Proceeds are being collected by Cooper Katzman
Based on 275 Miles, each worth $22.54
__”Chesed ve’emet al ya’azvecha; kash’rem al gar’grotecha, ketavem al lu’ach libecha. Umtza chein ve’seichel tov, be’einei Elohim ve’adam.” Proverbs 3:3-4 __
“Let kindness and truth never leave you; bind them around your neck, write them on the tablet of your heart. Then you will find favor and good understanding in the sight of God and man.”
I am embarking on a journey. A journey that intertwines physical endurance with a mission to shed light on the challenges faced by my community, and communities all over the world, against the rising tide of antisemitism. I am dedicating myself to walking the Long Trail in Vermont, a mountainous 275-mile route from Canada to Massachusetts, a grueling endeavor of eight days, an odyssey of the body, mind, and spirit. But this is more than just a hike; it is a statement, a call to action. I am walking for Tikkun Olam, for the repair and healing of our world tainted by division, hatred, and injustice.
Walking for Tikkun Olam is more than a physical feat; it is a symbol of resilience, solidarity, and the unwavering pursuit of justice. Each day of this journey is dedicated to a person or people whose lives have been scarred by antisemitism. I will carry their stories with me, doing what I can to shine a light on the darkness they have endured. I carry with me the weight of history, the burdens of those who have suffered at the hands of antisemitism, and the unyielding hope for a better tomorrow.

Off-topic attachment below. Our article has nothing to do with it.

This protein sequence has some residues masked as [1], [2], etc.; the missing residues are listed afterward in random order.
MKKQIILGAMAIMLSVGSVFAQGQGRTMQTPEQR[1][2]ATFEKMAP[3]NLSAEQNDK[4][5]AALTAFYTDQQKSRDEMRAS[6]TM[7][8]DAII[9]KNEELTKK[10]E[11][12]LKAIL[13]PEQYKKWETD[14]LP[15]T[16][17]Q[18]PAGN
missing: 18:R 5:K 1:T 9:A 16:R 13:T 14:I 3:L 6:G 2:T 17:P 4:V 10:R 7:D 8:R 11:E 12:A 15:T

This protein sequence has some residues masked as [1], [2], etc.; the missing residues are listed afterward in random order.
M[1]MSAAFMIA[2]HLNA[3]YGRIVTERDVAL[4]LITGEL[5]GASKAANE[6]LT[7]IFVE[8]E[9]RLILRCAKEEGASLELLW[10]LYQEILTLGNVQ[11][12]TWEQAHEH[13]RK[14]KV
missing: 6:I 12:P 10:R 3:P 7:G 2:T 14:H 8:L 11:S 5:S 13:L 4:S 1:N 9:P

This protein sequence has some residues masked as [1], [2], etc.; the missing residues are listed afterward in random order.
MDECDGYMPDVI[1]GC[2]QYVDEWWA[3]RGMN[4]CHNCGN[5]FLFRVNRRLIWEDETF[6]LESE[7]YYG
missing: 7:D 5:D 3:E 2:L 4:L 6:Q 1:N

On day one, I will honor the memory of Thomas Meixner, a professor at the University of Arizona whose life was tragically cut short by a student filled with hatred.
Day two will be dedicated to Rabbi Avi Bukiet, whose Chabad in Arlington, my hometown, was set ablaze not once, but twice, an act of violence that defied understanding.
Rabbi Shalom Noginski, who was brutally stabbed in Brighton, will be remembered on day three.
On day four, I will carry the weight of the Tree of Life Synagogue in Pittsburgh, where 11 innocent lives were taken by an act of senseless violence the echoes of the lives lost forever etched into the fabric of our collective memory.
Day five will bring attention to the unsettling reality of swastikas being drawn in schools, even in my own community, highlighting the distressing growth of antisemitism among the very institutions that should foster inclusivity, a reminder that ignorance and hatred still find refuge in our very own communities.
On day six my thoughts will be with the congregation of Beth Israel, where an armed man held innocent worshippers hostage.
Day seven I will honor the victims of the Elat Market shooting in Los Angeles, a kosher market that became a site of tragedy and loss.
Finally, for over 50 miles on day eight, I will dedicate my steps to Steve Ross, a family friend and Holocaust survivor who for years suffered beyond imagination in concentration camps, to then dedicate his life to education and commemoration, only to witness the desecration of the Holocaust memorial he was the leading voice for in Boston.